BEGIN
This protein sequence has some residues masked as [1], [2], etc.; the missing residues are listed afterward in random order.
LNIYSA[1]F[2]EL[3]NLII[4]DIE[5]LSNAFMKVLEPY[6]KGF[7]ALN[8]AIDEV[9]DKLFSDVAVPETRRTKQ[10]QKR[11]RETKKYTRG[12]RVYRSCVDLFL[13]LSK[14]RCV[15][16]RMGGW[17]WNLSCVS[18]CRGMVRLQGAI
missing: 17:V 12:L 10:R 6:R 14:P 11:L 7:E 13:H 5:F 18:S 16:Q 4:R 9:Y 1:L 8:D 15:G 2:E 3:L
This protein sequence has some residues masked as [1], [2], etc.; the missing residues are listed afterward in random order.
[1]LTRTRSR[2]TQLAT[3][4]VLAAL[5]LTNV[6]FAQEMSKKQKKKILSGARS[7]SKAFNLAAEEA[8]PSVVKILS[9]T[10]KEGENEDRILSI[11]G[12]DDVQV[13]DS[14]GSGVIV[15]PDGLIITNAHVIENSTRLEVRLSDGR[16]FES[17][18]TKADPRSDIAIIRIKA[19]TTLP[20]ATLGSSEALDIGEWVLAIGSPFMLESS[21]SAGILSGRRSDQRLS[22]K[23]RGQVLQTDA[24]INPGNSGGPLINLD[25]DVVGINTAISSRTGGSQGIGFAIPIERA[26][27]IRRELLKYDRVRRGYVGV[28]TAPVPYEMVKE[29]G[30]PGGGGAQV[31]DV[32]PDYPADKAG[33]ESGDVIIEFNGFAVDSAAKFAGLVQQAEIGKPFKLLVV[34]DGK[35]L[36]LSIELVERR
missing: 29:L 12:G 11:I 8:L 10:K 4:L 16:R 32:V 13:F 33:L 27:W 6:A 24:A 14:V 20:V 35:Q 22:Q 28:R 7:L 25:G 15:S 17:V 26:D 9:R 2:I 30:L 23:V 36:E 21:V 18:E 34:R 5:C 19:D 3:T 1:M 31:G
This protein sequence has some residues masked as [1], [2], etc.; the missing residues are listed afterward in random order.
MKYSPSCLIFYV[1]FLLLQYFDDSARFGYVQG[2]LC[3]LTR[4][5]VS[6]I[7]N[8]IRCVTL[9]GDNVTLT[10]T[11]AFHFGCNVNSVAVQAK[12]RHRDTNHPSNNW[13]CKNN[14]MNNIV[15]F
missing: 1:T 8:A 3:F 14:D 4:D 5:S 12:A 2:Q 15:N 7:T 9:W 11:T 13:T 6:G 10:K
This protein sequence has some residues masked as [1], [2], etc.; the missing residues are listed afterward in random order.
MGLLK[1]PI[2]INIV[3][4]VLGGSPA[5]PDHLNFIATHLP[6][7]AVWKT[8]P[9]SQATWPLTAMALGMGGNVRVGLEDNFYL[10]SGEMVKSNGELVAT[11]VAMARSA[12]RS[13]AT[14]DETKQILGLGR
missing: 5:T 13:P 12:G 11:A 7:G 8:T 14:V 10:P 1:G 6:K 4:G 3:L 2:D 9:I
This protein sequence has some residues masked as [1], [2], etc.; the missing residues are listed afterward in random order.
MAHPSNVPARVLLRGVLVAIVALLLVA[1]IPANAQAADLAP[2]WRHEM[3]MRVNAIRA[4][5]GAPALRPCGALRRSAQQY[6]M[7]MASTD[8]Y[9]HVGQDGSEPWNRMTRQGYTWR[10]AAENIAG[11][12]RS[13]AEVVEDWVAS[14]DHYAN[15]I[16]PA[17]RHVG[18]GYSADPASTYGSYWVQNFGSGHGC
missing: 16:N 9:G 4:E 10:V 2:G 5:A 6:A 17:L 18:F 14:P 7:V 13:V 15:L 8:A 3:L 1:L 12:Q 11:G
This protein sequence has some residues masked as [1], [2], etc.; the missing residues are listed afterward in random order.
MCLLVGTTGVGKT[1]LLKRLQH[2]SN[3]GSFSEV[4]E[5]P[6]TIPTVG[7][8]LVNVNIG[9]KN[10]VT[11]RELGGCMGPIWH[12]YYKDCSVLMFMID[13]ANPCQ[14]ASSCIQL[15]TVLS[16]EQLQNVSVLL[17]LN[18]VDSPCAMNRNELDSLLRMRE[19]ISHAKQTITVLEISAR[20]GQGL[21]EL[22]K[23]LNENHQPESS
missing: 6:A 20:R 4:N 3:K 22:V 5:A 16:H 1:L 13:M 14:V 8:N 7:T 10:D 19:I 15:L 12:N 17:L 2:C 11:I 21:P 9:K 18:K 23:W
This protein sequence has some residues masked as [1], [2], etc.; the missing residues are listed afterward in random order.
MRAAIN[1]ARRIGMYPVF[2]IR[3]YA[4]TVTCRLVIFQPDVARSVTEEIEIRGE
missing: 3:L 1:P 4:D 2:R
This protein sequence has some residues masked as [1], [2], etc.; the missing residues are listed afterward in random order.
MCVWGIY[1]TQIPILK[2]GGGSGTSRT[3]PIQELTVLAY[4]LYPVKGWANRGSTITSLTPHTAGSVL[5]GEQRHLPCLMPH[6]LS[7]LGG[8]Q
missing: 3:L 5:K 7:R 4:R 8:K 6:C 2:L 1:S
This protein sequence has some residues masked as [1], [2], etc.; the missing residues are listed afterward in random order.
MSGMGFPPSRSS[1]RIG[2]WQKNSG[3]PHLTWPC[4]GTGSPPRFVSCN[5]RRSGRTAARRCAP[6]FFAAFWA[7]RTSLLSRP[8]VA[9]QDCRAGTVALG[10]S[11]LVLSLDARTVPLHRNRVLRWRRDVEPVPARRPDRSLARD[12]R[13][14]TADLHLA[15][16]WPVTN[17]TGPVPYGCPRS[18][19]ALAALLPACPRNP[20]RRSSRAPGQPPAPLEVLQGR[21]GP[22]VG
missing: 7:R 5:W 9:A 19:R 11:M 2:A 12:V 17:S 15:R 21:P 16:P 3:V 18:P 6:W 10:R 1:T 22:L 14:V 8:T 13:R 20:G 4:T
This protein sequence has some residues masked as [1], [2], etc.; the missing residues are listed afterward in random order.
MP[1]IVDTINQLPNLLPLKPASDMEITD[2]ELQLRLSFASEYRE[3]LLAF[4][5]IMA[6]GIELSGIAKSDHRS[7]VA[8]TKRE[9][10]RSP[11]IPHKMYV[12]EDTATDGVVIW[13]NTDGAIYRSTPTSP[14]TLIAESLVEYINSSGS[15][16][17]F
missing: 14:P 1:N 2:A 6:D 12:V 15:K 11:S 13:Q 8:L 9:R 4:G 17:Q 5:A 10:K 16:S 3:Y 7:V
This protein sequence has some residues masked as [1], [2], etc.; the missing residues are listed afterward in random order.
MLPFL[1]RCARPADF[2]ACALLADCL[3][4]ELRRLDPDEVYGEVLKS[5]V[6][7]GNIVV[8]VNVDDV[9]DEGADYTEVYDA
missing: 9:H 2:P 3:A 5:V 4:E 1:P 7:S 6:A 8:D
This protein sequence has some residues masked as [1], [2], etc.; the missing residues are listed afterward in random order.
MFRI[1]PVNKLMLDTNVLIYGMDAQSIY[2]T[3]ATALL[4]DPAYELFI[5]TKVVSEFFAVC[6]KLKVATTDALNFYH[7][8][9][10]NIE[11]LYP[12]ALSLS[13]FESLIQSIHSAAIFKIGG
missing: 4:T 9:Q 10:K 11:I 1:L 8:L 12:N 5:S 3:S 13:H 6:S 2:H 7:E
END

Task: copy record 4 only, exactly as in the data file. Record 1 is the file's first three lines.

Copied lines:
This protein sequence has some residues masked as [1], [2], etc.; the missing residues are listed afterward in random order.
MGLLK[1]PI[2]INIV[3][4]VLGGSPA[5]PDHLNFIATHLP[6][7]AVWKT[8]P[9]SQATWPLTAMALGMGGNVRVGLEDNFYL[10]SGEMVKSNGELVAT[11]VAMARSA[12]RS[13]AT[14]DETKQILGLGR
missing: 5:T 13:P 12:G 11:A 7:G 8:T 14:V 10:P 1:G 6:K 4:G 3:L 2:D 9:I